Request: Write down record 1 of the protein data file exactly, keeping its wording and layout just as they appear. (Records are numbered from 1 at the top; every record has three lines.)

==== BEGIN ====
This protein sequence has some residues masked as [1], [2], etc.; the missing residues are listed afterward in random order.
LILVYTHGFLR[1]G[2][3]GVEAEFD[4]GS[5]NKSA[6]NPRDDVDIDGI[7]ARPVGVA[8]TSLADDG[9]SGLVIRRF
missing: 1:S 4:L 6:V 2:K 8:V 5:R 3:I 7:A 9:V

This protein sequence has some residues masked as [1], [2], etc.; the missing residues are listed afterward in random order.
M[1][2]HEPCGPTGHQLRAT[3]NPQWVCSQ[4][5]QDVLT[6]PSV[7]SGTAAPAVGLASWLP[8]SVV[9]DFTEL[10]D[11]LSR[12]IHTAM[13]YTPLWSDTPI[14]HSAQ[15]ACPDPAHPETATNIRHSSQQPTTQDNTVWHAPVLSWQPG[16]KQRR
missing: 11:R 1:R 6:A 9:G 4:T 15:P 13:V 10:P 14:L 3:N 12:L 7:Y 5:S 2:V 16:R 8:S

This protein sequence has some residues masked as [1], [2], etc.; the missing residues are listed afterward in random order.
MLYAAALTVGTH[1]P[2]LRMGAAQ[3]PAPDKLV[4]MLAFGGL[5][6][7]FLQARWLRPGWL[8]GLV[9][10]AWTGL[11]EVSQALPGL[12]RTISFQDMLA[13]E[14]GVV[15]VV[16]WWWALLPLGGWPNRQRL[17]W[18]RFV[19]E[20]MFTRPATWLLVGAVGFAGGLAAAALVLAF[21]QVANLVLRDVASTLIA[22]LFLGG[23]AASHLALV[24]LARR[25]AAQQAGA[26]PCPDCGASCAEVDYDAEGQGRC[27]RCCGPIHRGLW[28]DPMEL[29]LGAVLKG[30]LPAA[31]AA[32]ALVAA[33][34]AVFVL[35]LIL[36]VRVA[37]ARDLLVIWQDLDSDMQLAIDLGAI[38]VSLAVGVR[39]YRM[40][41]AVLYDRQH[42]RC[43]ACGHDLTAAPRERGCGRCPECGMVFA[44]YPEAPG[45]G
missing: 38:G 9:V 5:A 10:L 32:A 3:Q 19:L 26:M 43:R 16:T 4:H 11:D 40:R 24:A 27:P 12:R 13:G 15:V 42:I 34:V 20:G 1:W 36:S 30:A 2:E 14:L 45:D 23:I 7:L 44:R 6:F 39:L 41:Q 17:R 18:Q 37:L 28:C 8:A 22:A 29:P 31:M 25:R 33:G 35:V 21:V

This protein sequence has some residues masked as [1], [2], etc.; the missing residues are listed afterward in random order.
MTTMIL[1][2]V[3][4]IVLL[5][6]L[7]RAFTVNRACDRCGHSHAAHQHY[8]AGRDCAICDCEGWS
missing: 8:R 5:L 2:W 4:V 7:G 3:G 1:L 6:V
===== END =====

This protein sequence has some residues masked as [1], [2], etc.; the missing residues are listed afterward in random order.
LILVYTHGFLR[1]G[2][3]GVEAEFD[4]GS[5]NKSA[6]NPRDDVDIDGI[7]ARPVGVA[8]TSLADDG[9]SGLVIRRF
missing: 1:S 4:L 6:V 2:K 8:V 5:R 3:I 7:A 9:V